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PinkMonkey.com Digital Library-Narrative of the Life of Frederick Douglass


for miles around, reverberate with their wild songs,
revealing at once the highest joy and the deepest
sadness. They would compose and sing as they went
along, consulting neither time nor tune. The thought
that came up, came out--if not in the word, in the
sound;--and as frequently in the one as in the other.
They would sometimes sing the most pathetic senti-
ment in the most rapturous tone, and the most rap-
turous sentiment in the most pathetic tone. Into all
of their songs they would manage to weave some-
thing of the Great House Farm. Especially would
they do this, when leaving home. They would then
sing most exultingly the following words:--

"I am going away to the Great House Farm!

O, yea! O, yea! O!"
This they would sing, as a chorus, to words which to
many would seem unmeaning jargon, but which,
nevertheless, were full of meaning to themselves. I
have sometimes thought that the mere hearing of
those songs would do more to impress some minds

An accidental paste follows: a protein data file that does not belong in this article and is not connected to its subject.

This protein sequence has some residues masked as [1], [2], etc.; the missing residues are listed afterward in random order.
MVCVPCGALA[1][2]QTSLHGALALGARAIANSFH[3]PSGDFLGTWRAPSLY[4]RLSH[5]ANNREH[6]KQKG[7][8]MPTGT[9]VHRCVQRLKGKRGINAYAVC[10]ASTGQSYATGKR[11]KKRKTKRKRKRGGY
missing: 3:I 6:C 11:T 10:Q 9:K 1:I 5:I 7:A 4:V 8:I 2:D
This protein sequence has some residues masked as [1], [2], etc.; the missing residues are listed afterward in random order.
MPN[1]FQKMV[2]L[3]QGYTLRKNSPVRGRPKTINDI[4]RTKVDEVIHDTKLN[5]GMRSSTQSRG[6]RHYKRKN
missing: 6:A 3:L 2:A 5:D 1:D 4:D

with the horrible character of slavery, than the read-
ing of whole volumes of philosophy on the subject
could do.

I did not, when a slave, understand the deep
meaning of those rude and apparently incoherent
songs. I was myself within the circle; so that I nei-
ther saw nor heard as those without might see and
hear. They told a tale of woe which was then al-
together beyond my feeble comprehension; they
were tones loud, long, and deep; they breathed the
prayer and complaint of souls boiling over with the
bitterest anguish. Every tone was a testimony against
slavery, and a prayer to God for deliverance from
chains. The hearing of those wild notes always de-
pressed my spirit, and filled me with ineffable sad-
ness. I have frequently found myself in tears while
hearing them. The mere recurrence to those songs,
even now, afflicts me; and while I am writing these
lines, an expression of feeling has already found its
way down my cheek. To those songs I trace my first
glimmering conception of the dehumanizing char-
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PinkMonkey.com Digital Library-Narrative of the Life of Frederick Douglass



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